Monday, May 19, 2014

Goodbye New York

Our Class at the Botanic Gardens
As a Senior saying goodbye, I would like to share some final thoughts. I would firstly like to thank my classmates both this and last year for making each trip to Dumbo an amazing experience. I have been able to do, see, and meet more people than I ever expected. I've opened up more to people on this trip than I ever have in my college experience and I've enjoyed getting to know what makes each of you unique. 

I'd like to thank my professor, Marc Dennis as well. He puts so much effort into making sure each student is learning and feeling inspired. I don't know of any other college professor who allows students such a private setting. Marc invites us to meet his friends and the people he works with, to watch sports and get a drink, to talk about life and our experiences. This whole trip is centered around his connections and knowledge. It wouldn't be anything without him. He's helped motivate me to improve each day. I'm so happy and thankful to be working for him after graduation.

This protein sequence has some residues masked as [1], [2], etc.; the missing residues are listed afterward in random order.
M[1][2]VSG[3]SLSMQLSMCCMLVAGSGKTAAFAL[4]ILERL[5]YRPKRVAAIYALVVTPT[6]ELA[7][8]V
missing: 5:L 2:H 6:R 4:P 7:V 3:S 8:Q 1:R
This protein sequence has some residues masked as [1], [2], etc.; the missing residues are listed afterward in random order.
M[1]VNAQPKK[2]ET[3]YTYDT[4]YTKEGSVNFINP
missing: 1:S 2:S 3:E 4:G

Marc and I at EC Awards Banquet 2012

This trip has taught me about art, art history and it's application, but mainly it has taught me about me. After meeting artists and and other professionals in the field, I've learned the immense dedication and sacrifice it takes to "make it." Sure some of it is luck, but you also make your own luck by putting yourself out there and having the right work and experience to back yourself up. After last year's trip, I felt as if I might not have the extreme drive these art professionals had... yet I felt deeply inspired to work harder.